The symptoms of infected oaks include cankers that are red-brown to black and bleed a dark black or amber sap. The entire crown’s leaves can brown rapidly in the span of two to four weeks, but death can take more than two years.

Occasional oozing can be hard to spot but infected trees tend to attract insects like ambrosia beetles and bark beetles. These attacks can weaken the tree further and speed up its death.

For tanoak trees, sometimes they can be infected without showing cankers or bleeding, making it hard to diagnosis. When it does show symptoms, its crown will also brown and has similar cankers to oaks.

The only definitive way to make sure you’re dealing with P. ramorum is to submit sample of the plant material. Foliar sampling requires collecting 10 symptomatic leaves from a host. It is advised to contact the local cooperative extension to see how sampling is being conducted in your area.

As for bark sampling, UC IPM says you must request sampling material in advance from the laboratory in order to collect samples properly.

What can I do? 

Once you get your results back and find it is SOD that is affecting the tree, you must decide whether the tree should be removed.

The chances of mortality from SOD varies based on a number of factors. Some trees can be infected and survive for a considerable amount of time while others die quickly. The severity of the cankers can indicate how likely it is the tree will die. If they completely encircle the lower portion of the tree there is a good chance the tree is dead, even if the foliage remains green for a period of time afterwards.

UC IPM says that the presence of the disease alone is not justification for removing the tree as infected oak trees have little to no impact on the spread of P. ramorum. The important thing to consider is the hazard it presents to people and property. If it is a threat, it should be felled without delay.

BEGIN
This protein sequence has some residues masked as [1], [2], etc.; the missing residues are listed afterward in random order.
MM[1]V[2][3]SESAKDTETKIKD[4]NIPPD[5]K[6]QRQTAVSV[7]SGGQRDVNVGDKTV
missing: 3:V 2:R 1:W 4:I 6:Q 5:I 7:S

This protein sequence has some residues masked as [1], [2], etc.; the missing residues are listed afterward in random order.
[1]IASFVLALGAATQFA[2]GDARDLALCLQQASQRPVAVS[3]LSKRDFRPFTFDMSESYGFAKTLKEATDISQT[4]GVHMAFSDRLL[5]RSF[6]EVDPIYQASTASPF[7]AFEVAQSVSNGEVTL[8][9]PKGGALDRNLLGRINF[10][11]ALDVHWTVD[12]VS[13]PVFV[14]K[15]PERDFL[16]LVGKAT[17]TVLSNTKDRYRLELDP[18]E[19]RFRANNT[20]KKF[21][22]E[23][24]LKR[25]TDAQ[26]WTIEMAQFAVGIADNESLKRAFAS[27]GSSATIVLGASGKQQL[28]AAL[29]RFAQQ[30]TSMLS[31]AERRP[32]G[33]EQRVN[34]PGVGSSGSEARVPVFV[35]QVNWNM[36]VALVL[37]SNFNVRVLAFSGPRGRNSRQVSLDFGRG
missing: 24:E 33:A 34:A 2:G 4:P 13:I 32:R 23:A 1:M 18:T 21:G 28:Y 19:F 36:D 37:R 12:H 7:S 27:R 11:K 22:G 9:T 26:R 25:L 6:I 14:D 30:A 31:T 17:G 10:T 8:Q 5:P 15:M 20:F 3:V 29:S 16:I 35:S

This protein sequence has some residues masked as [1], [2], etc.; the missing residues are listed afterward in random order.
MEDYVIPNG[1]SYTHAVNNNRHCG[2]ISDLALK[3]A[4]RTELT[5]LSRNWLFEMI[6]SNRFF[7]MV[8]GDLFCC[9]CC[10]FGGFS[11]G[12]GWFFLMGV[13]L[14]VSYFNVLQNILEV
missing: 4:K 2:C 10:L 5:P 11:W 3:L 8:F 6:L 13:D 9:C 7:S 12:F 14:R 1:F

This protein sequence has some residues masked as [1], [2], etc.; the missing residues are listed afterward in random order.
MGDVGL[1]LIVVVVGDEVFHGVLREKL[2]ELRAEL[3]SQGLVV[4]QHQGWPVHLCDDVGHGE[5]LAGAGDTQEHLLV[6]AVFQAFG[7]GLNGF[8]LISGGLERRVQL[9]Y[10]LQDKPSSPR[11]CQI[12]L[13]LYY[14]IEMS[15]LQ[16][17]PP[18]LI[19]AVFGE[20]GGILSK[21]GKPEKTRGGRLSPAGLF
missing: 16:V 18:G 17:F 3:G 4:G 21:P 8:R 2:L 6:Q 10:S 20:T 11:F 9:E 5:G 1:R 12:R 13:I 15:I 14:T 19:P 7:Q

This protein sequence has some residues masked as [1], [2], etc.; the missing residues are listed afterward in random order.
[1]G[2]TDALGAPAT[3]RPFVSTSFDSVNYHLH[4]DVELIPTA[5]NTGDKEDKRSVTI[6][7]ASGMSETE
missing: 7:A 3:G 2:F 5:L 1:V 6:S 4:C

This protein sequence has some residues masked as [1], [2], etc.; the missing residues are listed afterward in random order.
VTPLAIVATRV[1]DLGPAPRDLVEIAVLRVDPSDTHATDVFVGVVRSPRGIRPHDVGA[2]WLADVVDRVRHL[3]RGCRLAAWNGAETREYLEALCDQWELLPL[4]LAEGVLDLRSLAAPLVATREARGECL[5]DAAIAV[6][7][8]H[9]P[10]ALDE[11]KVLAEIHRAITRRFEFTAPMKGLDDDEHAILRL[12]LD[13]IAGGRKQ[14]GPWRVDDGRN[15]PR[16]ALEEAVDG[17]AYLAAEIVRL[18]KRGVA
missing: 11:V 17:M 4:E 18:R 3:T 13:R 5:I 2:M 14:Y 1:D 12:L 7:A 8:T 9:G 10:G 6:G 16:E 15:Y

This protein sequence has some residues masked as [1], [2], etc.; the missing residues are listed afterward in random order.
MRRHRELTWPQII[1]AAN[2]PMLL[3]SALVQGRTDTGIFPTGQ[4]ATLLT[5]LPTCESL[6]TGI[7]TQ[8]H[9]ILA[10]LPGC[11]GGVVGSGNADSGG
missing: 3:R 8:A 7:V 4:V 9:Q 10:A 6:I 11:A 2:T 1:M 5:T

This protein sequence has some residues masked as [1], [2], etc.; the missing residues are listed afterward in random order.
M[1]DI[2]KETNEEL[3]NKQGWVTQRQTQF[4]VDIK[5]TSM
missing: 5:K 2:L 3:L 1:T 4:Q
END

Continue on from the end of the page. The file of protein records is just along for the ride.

When removing infected trees, cut stumps close to the ground but avoid stump grinding, as this can cause the equipment to become contaminated and spread the pathogen on other jobsites. The ideal time for removal of diseased trees is June to October. Avoid removing them November through May when moist conditions favor the odds of the disease spreading.

Infested material should be destroyed on site in generally infested areas. Removing it from the site is only advices if it is the first infected tree detected.

Are there ways to prevent it?

There may be no cure for SOD at this time, but there are preventative measures you can take to reduce the chances of the disease spreading.

While there are quarantines in place to prevent the movement of infected material, still take it upon yourself to carefully inspect the known host plants such as rhododendrons for P. ramorum symptoms.

When working in P. ramorum-infested sites, take the time to sanitize personal gear and equipment before leaving that area so as not to spread it.

The phosphonate compound Agri-Fos has been listed as a preventative treatment for oak and tanoak trees as it can protect high-risk trees from infection and suppress the disease if applied in the early stages of infection.

Trees should be treated if they are within 150 feet of infected plants. Booster treatments are needed every one to two years.